*Deadheading refers to the removal of dead or spent flowers either to encourage more flowering or to improve the general appearance of the plant. Most annuals and many perennials will continue to bloom throughout the growing season if deadheaded. Rudbeckia and Echinacea are good examples of perennials that benefit from deadheading.
Deadheading can be accomplished by pruning the spent flowers or even by pinching them off with your fingers. For plants with a profusion of tiny flowers, like threadleaf coreopsis, it is often easier to deadhead by shearing back the whole plant. It will take a little longer to set new flowers, but it will.
Sometimes it seems tedious to deadhead my flowers, but the new blooms make it worth it.
*A hybrid is a cross between two different plant varieties to get the valued attributes of each variety. Hybrids are developed for disease resistance, size, flowering, color, taste and any reason a plant might be considered special. Most modern plants currently on sale are hybrids.
*Perennials are considered to be ornamental plants that are expected to live longer than 2 years. Unlike annual plants that complete their life cycle in 1 growing season and biennials which need 2 growing seasons to mature and go to seed, perennials may go to seed every year and may even die back to the ground at times, but their root systems are very much alive and the plants will continue growing when conditions are right.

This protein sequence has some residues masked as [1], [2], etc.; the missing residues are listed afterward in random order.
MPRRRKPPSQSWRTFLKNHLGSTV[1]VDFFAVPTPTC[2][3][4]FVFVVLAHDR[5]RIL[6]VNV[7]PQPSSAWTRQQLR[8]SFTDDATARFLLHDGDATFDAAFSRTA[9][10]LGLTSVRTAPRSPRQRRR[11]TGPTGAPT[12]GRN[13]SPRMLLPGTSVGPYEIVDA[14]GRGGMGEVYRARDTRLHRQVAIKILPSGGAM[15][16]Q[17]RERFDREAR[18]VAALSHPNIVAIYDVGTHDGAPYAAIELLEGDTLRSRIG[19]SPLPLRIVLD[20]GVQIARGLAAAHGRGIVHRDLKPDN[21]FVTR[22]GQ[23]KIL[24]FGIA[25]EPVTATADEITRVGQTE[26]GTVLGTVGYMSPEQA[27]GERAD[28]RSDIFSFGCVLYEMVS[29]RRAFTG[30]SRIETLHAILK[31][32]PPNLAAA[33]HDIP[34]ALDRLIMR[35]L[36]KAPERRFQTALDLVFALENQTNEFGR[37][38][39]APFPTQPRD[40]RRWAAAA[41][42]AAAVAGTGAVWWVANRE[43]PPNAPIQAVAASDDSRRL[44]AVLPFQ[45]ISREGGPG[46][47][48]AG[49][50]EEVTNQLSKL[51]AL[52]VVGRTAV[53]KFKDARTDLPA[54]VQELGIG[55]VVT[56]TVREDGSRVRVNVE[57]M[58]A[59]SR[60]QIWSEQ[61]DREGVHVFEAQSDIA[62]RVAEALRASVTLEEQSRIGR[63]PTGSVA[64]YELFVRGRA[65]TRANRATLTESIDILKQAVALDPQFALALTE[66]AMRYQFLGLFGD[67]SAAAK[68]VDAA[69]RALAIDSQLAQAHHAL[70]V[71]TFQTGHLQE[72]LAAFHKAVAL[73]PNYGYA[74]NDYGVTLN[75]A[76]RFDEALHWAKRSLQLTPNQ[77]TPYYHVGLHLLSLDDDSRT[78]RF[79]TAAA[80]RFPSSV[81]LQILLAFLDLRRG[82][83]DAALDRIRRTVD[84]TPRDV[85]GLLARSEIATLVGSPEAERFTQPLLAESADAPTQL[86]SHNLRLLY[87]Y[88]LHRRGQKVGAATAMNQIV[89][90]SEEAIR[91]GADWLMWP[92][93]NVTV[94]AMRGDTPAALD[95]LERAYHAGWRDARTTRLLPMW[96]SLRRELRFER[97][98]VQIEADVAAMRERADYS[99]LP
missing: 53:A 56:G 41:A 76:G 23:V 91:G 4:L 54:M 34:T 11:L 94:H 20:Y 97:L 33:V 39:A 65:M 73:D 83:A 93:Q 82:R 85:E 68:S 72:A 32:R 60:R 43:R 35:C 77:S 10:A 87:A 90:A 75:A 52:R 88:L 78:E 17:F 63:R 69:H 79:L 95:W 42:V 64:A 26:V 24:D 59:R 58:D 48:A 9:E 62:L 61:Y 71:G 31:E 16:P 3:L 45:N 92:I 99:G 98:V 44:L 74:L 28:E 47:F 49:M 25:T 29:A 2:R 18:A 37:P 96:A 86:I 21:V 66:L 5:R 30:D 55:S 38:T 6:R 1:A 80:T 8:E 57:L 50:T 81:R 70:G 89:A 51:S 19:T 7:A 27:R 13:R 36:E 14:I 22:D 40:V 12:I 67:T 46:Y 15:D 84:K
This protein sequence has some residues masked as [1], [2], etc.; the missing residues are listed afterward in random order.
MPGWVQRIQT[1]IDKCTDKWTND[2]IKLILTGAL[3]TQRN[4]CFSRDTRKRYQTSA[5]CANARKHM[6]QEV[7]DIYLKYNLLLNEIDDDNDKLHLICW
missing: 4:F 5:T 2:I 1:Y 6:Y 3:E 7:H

This does not mean they live forever. In fact many perennials are considered to be short-lived, lasting only 2-3 years. Rose campion is a short lived perennial, but because it self-seeds so readily, it appears to live much longer.
*A true annual is a plant that completes its life cycle in one year. This means it goes from seed to seed and then dies off, during the course of one growing season. The whole mission of an annual is to produce seed and propagate. That's why deadheading or removing spent flowers before the seed matures, produces more flowers and therefore more potential seed.
· *Full Sun: At least 6 full hours of direct sunlight. Many sun lovers enjoy more than 6 hours per day, but need regular water to endure the heat.
*Soil pH is a measurement of the alkalinity or acidity of soil. pH is measured on a scale of 1-14, with 7 as the neutral mark, anything below 7 considered acidic soil and anything above 7 considered alkaline soil.
Technically, pH is a gauge of the hydrogen-ion concentration in the soil. For the gardener's needs, it is enough to know whether your soil is alkaline or acid because certain nutrients can only be accessed by plants when the soil pH falls into an acceptable range.